(LONDON) — Thousands of people demonstrated in London on Wednesday against police violence and racial injustice following the killing of George Floyd in Minneapolis, which has set off days of unrest in the United States.
Chanting “Black lives matter,” thousands gathered in Hyde Park, central London’s biggest open space and a traditional protest venue. Many of them passed through barriers at the park and marched through the streets, blocking traffic. There were no signs of violence, although some sprayed graffiti on walls.
Some protesters converged on Parliament and the nearby office of Prime Minister Boris Johnson at 10 Downing St. Others headed south of the River Thames.
“Star Wars” actor John Boyega, who was born in Britain to Nigerian parents and grew up in south London’s Peckham neighborhood, pleaded tearfully for demonstrators to stay peaceful.
“Because they want us to mess up, they want us to be disorganized, but not today,” he said.
Boyega recalled the case of Stephen Lawrence, an 18-year-old black man from southeast London who was stabbed to death in 1993 as he waited for a bus. The case against his attackers collapsed in 1996, and a government report cited institutional racism on the part of the London police force as a key factor in its failure to thoroughly investigate the killing.
“Black lives have always mattered,” Boyega said. “We have always been important. We have always meant something. We have always succeeded regardless and now is the time. I ain’t waiting.”
Police appeared to keep a low profile during the demonstration and the ensuing marches.
Earlier, the U.K.’s most senior police officer said she was “appalled” by Floyd’s death and “horrified” by the subsequent violence in U.S. cities. Floyd died May 25 after a white Minneapolis officer, Derek Chauvin, pressed his knee on the handcuffed black man’s neck for several minutes.
“I do want to reassure people in London … that we will continue with our tradition of policing, using minimum force necessary, working as closely as we possibly can with our communities,” Metropolitan Police Commissioner Dame Cressida Dick told the London Assembly police and crime committee.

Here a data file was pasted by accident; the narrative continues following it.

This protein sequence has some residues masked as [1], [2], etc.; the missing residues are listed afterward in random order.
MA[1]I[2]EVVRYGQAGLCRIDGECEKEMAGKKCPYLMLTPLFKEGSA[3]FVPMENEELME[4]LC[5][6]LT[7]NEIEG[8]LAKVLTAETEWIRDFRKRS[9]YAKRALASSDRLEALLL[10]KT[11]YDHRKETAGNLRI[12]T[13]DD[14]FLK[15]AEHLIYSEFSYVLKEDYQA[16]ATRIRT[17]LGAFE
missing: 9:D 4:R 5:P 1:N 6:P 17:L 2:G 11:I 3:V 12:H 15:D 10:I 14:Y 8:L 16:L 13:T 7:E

“Met officers and staff are highly professional, they’re very well trained, they’re very restrained and they’re also very, very highly scrutinized, something we don’t flinch from at all,” Dick said.
While the London protesters expressed solidarity with Americans protesting Floyd’s death, many also pointed to issues closer to home. “Racism is a pandemic,” said one placard at the London demonstration.
Other protests are taking place around the world, including in Cape Town, South Africa, and in Reykjavík, Iceland.
In Cape Town, about 20 people gathered at the gates of the parliament complex and held up signs with the slogans of “Black Lives Matter” and “Justice 4 George Floyd and Collins Khosa.”
Khosa is died a month ago after being confronted by soldiers and police in Johannesburg’s Alexandra township. Family members say he died hours after he was choked and beaten.
A South African army investigation cleared the soldiers of wrongdoing, but lawyers for Khosa’s family say they will challenge those findings.
The London demonstrators appeared to ignore coronavirus social distancing guidelines in the U.K., where people have been told to stay 2 meters (6 feet) apart.
Some of them carried placards saying “Justice for Belly Mujinga,” a 47-year-old railway station worker who died of coronavirus in April, weeks after an incident in which she said she was coughed and spat upon by a customer who claimed to be infected.
Her death has come to symbolize the high toll the virus has taken on ethnic minority Britons and front-line workers — and, for some, social injustice. Police did not bring charges against the man accused of confronting Mujinga, saying an investigation had shown he did not infect her and there was no evidence to substantiate a criminal offense.
The coronavirus outbreak has exposed divisions and inequalities within the U.K. A government-commissioned report Tuesday confirmed that ethnic minorities in Britain experienced a higher death rate from the coronavirus than whites.
Figures from London’s Metropolitan Police also show that black and ethnic minority Londoners were more likely than their white counterparts to be fined or arrested for breaking lockdown rules barring gatherings or nonessential travel.
Metropolitan Police figures show that black people received 26% of the 973 fines handed out by police between March 27 and May 14, and accounted for 31% of arrests. They make up about 12% of London’s population. People from Asian, black, mixed and other backgrounds received more than half of the fines and arrests, but account for about 40% of the city’s population.